Foreign Aid Once Again Becomes the Focus of Budget Cuts. This is Wrong.



William Robertson, Senior Editor

What do tea partier Marco Rubio and progressive Bernie Sanders have in common? Support for USAID.

This chief foreign aid provider has been a popular political pinata for years, but now that there is a possibility for draconian cuts to foreign aid, staunch conservatives like Marco Rubio, Mitch McConnell and John McCain have aligned with liberals in supporting aid. The reason is clear: reducing global poverty directly benefits American counterterrorism efforts and poverty-relief aid achieves US foreign policy objectives.

One reason foreign aid might be so unpopular is that Americans assume their government squanders vast sums of cash. Polls have consistently found that Americans believe US foreign aid spending is between 10 and 30 per cent of the US budget, with a majority believing such spending is wasted on a cumbersome bureaucracy.

Yet, in reality, Washington spends less than 1% of its budget on Official Development Assistance (ODA). This represents a paltry sum compared to the size of the economy–0.168% of GDP in 2015— and places it well behind most other rich countries and the UN target of 0.7%

One reason foreign aid remains popular among the foreign policy establishment is that it functions as a crucial tool to exert America’s influence. A 1999 study indicates the foreign aid has had a measurable impact on UNSC members’ likelihood to vote with the US in the UN.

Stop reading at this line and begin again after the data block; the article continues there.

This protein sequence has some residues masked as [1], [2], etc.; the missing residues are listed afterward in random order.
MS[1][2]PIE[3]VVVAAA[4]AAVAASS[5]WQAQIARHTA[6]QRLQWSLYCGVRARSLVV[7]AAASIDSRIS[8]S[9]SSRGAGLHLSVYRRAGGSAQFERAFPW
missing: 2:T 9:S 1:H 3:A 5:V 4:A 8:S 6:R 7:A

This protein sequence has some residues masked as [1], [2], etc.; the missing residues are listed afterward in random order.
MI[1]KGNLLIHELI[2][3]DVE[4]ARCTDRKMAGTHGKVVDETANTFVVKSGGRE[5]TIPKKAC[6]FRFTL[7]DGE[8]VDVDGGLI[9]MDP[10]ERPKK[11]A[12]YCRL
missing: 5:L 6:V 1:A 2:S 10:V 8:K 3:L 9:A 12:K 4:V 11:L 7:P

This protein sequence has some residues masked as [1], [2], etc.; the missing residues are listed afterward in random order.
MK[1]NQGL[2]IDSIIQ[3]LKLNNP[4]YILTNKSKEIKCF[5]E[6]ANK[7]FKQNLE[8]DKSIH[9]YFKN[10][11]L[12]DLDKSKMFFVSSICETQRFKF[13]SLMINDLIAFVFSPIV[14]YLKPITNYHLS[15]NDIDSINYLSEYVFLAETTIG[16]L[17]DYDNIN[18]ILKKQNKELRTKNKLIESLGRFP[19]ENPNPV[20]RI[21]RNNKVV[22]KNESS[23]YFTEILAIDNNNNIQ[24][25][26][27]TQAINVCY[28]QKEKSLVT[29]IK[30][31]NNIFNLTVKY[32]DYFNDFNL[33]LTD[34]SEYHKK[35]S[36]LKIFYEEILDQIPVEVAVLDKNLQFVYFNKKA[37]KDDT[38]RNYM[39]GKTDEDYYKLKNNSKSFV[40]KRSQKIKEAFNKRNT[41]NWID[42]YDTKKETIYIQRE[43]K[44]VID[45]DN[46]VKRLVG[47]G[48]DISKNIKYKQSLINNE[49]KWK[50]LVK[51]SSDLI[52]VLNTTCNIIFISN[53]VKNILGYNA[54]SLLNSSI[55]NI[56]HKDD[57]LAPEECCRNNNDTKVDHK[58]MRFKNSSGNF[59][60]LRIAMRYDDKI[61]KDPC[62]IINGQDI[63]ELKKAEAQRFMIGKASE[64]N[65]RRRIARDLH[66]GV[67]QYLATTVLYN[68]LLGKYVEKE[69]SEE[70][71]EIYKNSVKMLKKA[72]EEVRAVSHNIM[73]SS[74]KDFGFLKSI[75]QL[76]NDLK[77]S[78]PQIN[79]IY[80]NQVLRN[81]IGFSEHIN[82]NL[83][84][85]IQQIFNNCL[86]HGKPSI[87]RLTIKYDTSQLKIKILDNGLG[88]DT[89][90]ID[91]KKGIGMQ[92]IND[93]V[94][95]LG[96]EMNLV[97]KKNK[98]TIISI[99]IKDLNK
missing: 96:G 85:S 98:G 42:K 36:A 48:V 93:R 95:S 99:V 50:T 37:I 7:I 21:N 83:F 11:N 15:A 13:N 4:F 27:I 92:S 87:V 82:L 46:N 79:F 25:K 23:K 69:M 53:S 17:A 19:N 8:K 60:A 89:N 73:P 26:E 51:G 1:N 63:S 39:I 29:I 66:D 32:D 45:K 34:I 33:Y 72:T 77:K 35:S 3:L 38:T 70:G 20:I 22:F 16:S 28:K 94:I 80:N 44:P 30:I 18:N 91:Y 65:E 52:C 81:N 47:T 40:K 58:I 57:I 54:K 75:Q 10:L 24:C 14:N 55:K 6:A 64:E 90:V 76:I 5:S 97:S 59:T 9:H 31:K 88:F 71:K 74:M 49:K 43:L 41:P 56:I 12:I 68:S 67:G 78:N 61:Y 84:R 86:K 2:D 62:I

Humanitarian aid can also provide a cheap alternative to military intervention. The US’ military intervention in Somalia cost upwards of $7 Billion and optimistically saved as many as 25,000 lives. By contrast, some estimate that a plan of universal vaccination against measles might cost $36 million and save 160,000 lives.

Aside from substituting humanitarian military actions, poverty relief serves US security interests in fighting terror. The 2014 Quadrennial Defense Review, states that the DoD will fulfill its responsibilities “Whenever possible…through diplomacy, economic development, cooperation and engagement.”

Such soft measures are crucial for diminishing terrorists’ recruitment pool. According to a 2015 analysis, economic stability is correlated with lower rates of terrorism. Better jobs and integration of individuals into broader society makes recruitment offers by extremists less attractive by comparison.

Strong foreign economies can provide resources for stronger democratic and political institutions that can shoulder the burden of the war on terror. There is little doubt about regional powers’ willingness to fight terrorism; reducing poverty in these regions would give the government more support and more resources to fulfill their role in the global fight against terror.

Soft power and humanitarianism are widely recognized as methods to reduce the burden on US troops. As Defense Secretary James Mattis put it in 2013, “If you don’t fund the State Department fully, then I need to buy more ammunition.”